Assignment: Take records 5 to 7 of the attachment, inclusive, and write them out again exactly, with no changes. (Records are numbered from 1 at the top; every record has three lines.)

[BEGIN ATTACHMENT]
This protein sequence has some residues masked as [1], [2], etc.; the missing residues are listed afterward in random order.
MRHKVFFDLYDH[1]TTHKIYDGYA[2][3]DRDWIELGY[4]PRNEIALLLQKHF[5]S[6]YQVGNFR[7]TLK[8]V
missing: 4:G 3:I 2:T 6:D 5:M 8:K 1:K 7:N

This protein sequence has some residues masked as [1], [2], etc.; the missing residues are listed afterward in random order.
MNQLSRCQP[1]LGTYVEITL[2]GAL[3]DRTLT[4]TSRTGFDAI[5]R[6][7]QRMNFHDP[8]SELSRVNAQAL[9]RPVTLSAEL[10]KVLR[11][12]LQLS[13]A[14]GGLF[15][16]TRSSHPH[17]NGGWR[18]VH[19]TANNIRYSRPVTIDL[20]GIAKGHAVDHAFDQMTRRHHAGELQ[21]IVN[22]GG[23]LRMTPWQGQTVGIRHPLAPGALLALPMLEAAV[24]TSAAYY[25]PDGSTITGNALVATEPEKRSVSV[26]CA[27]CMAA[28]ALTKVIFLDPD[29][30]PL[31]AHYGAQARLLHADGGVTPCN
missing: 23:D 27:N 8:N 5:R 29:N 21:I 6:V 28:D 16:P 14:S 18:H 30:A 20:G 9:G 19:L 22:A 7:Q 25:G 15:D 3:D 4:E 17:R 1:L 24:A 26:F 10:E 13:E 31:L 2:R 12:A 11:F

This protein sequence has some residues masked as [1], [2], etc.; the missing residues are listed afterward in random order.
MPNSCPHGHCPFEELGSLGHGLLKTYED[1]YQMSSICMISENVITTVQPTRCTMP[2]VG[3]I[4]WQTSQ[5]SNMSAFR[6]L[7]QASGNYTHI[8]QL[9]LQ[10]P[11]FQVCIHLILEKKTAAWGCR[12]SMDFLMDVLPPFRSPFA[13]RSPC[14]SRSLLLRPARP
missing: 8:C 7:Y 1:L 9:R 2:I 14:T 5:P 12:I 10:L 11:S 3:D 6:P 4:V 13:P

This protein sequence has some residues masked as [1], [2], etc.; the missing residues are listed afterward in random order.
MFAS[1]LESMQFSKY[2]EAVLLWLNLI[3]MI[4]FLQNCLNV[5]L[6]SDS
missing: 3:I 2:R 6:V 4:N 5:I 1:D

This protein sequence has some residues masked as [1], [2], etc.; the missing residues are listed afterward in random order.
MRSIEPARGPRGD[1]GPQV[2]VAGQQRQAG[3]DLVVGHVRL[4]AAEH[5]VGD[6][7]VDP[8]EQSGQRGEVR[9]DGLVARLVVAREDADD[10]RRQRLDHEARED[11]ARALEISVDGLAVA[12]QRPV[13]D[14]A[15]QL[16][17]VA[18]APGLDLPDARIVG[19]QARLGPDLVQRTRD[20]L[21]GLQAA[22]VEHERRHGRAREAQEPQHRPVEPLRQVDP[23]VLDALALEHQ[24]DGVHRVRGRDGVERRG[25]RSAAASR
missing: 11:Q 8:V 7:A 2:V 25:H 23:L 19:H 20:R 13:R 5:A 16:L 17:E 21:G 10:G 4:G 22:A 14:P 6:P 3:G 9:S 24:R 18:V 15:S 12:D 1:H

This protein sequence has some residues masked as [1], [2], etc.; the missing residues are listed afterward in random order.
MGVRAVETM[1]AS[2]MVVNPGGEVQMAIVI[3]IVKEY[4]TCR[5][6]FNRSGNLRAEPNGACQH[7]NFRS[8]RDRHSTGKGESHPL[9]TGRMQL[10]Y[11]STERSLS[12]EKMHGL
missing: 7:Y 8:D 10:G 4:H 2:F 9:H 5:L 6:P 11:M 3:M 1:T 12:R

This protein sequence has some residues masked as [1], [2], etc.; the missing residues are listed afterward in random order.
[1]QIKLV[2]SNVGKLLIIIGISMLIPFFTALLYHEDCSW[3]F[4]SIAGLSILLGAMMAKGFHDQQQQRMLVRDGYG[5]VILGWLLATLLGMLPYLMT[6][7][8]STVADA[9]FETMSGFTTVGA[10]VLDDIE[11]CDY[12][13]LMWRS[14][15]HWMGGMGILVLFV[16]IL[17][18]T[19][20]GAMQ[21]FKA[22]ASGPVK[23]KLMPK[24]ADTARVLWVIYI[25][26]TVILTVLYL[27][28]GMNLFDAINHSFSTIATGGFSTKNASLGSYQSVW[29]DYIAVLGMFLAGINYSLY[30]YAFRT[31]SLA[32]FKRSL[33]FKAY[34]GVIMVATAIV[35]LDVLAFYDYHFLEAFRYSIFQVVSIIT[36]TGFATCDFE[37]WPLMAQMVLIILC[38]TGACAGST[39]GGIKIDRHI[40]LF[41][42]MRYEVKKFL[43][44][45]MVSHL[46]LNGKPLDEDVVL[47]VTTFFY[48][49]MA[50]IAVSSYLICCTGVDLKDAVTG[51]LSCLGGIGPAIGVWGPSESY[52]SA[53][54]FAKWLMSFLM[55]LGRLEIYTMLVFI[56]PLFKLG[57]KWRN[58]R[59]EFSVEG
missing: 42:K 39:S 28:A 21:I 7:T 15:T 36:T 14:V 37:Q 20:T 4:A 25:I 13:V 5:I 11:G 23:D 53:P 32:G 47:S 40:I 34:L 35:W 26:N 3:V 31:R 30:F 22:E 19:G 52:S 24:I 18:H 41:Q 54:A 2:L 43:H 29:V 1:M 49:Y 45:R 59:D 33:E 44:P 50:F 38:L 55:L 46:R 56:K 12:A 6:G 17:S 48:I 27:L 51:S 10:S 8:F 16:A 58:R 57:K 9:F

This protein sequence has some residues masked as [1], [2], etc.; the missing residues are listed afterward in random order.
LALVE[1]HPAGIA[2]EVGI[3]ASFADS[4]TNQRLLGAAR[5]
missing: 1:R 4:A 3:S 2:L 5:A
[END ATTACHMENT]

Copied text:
This protein sequence has some residues masked as [1], [2], etc.; the missing residues are listed afterward in random order.
MRSIEPARGPRGD[1]GPQV[2]VAGQQRQAG[3]DLVVGHVRL[4]AAEH[5]VGD[6][7]VDP[8]EQSGQRGEVR[9]DGLVARLVVAREDADD[10]RRQRLDHEARED[11]ARALEISVDGLAVA[12]QRPV[13]D[14]A[15]QL[16][17]VA[18]APGLDLPDARIVG[19]QARLGPDLVQRTRD[20]L[21]GLQAA[22]VEHERRHGRAREAQEPQHRPVEPLRQVDP[23]VLDALALEHQ[24]DGVHRVRGRDGVERRG[25]RSAAASR
missing: 11:Q 8:V 7:A 2:V 25:H 23:L 19:H 20:R 13:R 5:A 16:L 17:E 21:G 10:G 4:G 22:A 14:P 6:P 3:G 9:S 24:R 18:V 15:S 12:D 1:H

This protein sequence has some residues masked as [1], [2], etc.; the missing residues are listed afterward in random order.
MGVRAVETM[1]AS[2]MVVNPGGEVQMAIVI[3]IVKEY[4]TCR[5][6]FNRSGNLRAEPNGACQH[7]NFRS[8]RDRHSTGKGESHPL[9]TGRMQL[10]Y[11]STERSLS[12]EKMHGL
missing: 7:Y 8:D 10:G 4:H 2:F 9:H 5:L 6:P 11:M 3:M 1:T 12:R

This protein sequence has some residues masked as [1], [2], etc.; the missing residues are listed afterward in random order.
[1]QIKLV[2]SNVGKLLIIIGISMLIPFFTALLYHEDCSW[3]F[4]SIAGLSILLGAMMAKGFHDQQQQRMLVRDGYG[5]VILGWLLATLLGMLPYLMT[6][7][8]STVADA[9]FETMSGFTTVGA[10]VLDDIE[11]CDY[12][13]LMWRS[14][15]HWMGGMGILVLFV[16]IL[17][18]T[19][20]GAMQ[21]FKA[22]ASGPVK[23]KLMPK[24]ADTARVLWVIYI[25][26]TVILTVLYL[27][28]GMNLFDAINHSFSTIATGGFSTKNASLGSYQSVW[29]DYIAVLGMFLAGINYSLY[30]YAFRT[31]SLA[32]FKRSL[33]FKAY[34]GVIMVATAIV[35]LDVLAFYDYHFLEAFRYSIFQVVSIIT[36]TGFATCDFE[37]WPLMAQMVLIILC[38]TGACAGST[39]GGIKIDRHI[40]LF[41][42]MRYEVKKFL[43][44][45]MVSHL[46]LNGKPLDEDVVL[47]VTTFFY[48][49]MA[50]IAVSSYLICCTGVDLKDAVTG[51]LSCLGGIGPAIGVWGPSESY[52]SA[53][54]FAKWLMSFLM[55]LGRLEIYTMLVFI[56]PLFKLG[57]KWRN[58]R[59]EFSVEG
missing: 42:K 39:S 28:A 21:I 7:T 15:T 36:T 14:V 37:Q 20:T 4:A 25:I 13:V 5:I 11:G 23:D 53:P 32:G 47:S 40:I 34:L 35:W 26:N 3:V 31:R 30:F 22:E 19:G 52:S 24:I 18:H 41:Q 54:A 2:L 43:H 29:V 1:M 49:Y 45:R 59:D 33:E 44:P 50:F 38:L 55:L 46:R 56:K 12:A 6:G 17:S 48:I 27:L 51:S 10:S 8:F 16:A 58:R 57:K 9:F